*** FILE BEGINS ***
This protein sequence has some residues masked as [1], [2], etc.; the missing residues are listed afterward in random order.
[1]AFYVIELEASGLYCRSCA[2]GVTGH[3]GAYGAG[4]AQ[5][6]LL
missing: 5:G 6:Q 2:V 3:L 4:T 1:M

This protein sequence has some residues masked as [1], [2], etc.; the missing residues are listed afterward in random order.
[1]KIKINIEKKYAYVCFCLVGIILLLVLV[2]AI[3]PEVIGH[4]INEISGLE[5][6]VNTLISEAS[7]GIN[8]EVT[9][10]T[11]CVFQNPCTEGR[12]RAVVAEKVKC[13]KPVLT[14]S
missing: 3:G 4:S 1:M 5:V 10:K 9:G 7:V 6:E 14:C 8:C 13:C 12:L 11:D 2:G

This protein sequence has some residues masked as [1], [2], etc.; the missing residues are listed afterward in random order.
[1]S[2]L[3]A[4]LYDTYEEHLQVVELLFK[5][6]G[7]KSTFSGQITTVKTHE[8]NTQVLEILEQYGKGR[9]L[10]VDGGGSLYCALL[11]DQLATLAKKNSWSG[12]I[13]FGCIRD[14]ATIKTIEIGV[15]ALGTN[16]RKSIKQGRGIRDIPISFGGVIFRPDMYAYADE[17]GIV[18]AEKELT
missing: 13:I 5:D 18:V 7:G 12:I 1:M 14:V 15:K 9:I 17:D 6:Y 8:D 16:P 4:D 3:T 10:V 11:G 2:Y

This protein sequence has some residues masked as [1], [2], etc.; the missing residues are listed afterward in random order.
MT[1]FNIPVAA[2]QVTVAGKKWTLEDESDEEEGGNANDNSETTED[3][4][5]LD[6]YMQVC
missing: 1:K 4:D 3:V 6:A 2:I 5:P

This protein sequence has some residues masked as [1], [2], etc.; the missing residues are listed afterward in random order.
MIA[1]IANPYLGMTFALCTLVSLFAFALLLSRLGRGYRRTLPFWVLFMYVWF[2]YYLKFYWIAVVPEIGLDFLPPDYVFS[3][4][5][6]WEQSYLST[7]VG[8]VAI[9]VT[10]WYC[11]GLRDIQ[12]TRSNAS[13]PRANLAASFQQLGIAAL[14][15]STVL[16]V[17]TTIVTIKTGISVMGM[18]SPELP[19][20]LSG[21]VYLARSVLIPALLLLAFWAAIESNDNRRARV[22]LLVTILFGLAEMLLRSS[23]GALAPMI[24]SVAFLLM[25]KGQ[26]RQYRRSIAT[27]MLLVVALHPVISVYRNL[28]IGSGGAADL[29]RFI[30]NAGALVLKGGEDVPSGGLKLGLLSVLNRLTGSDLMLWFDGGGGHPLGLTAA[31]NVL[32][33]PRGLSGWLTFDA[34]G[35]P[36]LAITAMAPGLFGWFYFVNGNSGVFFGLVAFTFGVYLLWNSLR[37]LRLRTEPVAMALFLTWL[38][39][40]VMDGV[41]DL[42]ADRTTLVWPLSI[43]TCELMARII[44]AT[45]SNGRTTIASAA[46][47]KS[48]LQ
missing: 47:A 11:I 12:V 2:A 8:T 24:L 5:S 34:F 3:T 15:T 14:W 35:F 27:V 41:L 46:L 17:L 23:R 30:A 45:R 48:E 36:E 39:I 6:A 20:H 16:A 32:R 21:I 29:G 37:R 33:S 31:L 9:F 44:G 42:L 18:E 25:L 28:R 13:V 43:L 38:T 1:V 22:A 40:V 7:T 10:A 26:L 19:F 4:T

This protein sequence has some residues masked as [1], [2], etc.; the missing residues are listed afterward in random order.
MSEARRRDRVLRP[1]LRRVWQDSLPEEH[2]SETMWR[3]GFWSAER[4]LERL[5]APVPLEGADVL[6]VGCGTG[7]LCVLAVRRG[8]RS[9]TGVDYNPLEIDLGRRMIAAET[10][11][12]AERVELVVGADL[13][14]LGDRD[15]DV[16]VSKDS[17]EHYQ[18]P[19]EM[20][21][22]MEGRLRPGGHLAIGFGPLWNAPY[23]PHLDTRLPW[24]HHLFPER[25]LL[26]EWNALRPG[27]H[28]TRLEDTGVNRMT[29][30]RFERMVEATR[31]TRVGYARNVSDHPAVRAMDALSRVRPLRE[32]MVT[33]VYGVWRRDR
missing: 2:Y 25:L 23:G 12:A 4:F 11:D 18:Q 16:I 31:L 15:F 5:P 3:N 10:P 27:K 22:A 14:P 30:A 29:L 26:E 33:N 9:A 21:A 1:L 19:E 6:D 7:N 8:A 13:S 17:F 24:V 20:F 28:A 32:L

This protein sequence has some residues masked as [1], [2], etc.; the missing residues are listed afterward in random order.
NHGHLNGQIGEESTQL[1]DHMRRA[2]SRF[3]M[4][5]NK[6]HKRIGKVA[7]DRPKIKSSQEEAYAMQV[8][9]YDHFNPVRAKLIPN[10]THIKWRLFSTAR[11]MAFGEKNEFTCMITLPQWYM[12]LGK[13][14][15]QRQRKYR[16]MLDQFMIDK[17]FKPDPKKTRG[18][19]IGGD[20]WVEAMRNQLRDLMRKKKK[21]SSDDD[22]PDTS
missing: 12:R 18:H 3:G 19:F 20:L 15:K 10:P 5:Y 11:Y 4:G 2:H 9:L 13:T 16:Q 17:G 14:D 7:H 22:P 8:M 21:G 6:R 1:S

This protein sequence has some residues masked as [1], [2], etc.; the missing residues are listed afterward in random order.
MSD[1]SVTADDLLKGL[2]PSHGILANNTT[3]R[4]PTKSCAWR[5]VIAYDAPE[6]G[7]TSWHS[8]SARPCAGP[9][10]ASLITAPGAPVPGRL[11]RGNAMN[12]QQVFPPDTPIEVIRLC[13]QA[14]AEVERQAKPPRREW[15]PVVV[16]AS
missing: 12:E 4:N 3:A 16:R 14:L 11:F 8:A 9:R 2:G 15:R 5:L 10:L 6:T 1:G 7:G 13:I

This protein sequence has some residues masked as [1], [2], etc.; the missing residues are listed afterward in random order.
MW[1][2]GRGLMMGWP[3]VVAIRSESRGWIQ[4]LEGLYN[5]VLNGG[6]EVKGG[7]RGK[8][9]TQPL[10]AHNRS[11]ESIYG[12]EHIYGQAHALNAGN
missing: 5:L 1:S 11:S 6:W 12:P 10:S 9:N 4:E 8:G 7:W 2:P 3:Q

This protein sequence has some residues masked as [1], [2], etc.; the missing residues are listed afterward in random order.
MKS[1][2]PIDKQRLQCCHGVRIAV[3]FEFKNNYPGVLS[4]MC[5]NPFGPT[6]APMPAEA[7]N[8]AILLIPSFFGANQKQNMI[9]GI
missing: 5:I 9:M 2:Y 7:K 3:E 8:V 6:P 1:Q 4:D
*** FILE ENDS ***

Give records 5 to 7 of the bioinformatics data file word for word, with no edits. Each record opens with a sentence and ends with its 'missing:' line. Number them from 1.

This protein sequence has some residues masked as [1], [2], etc.; the missing residues are listed afterward in random order.
MIA[1]IANPYLGMTFALCTLVSLFAFALLLSRLGRGYRRTLPFWVLFMYVWF[2]YYLKFYWIAVVPEIGLDFLPPDYVFS[3][4][5][6]WEQSYLST[7]VG[8]VAI[9]VT[10]WYC[11]GLRDIQ[12]TRSNAS[13]PRANLAASFQQLGIAAL[14][15]STVL[16]V[17]TTIVTIKTGISVMGM[18]SPELP[19][20]LSG[21]VYLARSVLIPALLLLAFWAAIESNDNRRARV[22]LLVTILFGLAEMLLRSS[23]GALAPMI[24]SVAFLLM[25]KGQ[26]RQYRRSIAT[27]MLLVVALHPVISVYRNL[28]IGSGGAADL[29]RFI[30]NAGALVLKGGEDVPSGGLKLGLLSVLNRLTGSDLMLWFDGGGGHPLGLTAA[31]NVL[32][33]PRGLSGWLTFDA[34]G[35]P[36]LAITAMAPGLFGWFYFVNGNSGVFFGLVAFTFGVYLLWNSLR[37]LRLRTEPVAMALFLTWL[38][39][40]VMDGV[41]DL[42]ADRTTLVWPLSI[43]TCELMARII[44]AT[45]SNGRTTIASAA[46][47]KS[48]LQ
missing: 47:A 11:I 12:V 2:A 8:T 24:L 5:S 34:F 3:T 15:T 14:W 35:F 27:V 41:L 46:L 17:L 23:R 30:A 45:R 48:E 36:E 39:I 6:A 20:H 16:A 32:R 21:I 29:G 37:R 33:S 31:L 9:F 44:G 42:L 18:E 25:L 28:R 13:V 43:L 38:T 1:V 22:A 40:V 7:T 10:A 26:L 19:F 4:T

This protein sequence has some residues masked as [1], [2], etc.; the missing residues are listed afterward in random order.
MSEARRRDRVLRP[1]LRRVWQDSLPEEH[2]SETMWR[3]GFWSAER[4]LERL[5]APVPLEGADVL[6]VGCGTG[7]LCVLAVRRG[8]RS[9]TGVDYNPLEIDLGRRMIAAET[10][11][12]AERVELVVGADL[13][14]LGDRD[15]DV[16]VSKDS[17]EHYQ[18]P[19]EM[20][21][22]MEGRLRPGGHLAIGFGPLWNAPY[23]PHLDTRLPW[24]HHLFPER[25]LL[26]EWNALRPG[27]H[28]TRLEDTGVNRMT[29][30]RFERMVEATR[31]TRVGYARNVSDHPAVRAMDALSRVRPLRE[32]MVT[33]VYGVWRRDR
missing: 2:Y 25:L 23:G 12:A 4:F 11:D 18:Q 16:I 31:L 15:F 5:P 3:N 10:P 27:K 22:A 14:P 30:A 29:L 26:E 33:N 9:A 21:A 1:L 19:E 6:D 7:N 8:A 13:S 17:F 24:V 20:F 28:A 32:L

This protein sequence has some residues masked as [1], [2], etc.; the missing residues are listed afterward in random order.
NHGHLNGQIGEESTQL[1]DHMRRA[2]SRF[3]M[4][5]NK[6]HKRIGKVA[7]DRPKIKSSQEEAYAMQV[8][9]YDHFNPVRAKLIPN[10]THIKWRLFSTAR[11]MAFGEKNEFTCMITLPQWYM[12]LGK[13][14][15]QRQRKYR[16]MLDQFMIDK[17]FKPDPKKTRG[18][19]IGGD[20]WVEAMRNQLRDLMRKKKK[21]SSDDD[22]PDTS
missing: 12:R 18:H 3:G 19:F 20:L 15:K 10:P 5:Y 11:Y 4:G 2:H 9:L 13:T 16:Q 17:G 14:D 7:H 22:P 8:M 21:G 6:R 1:S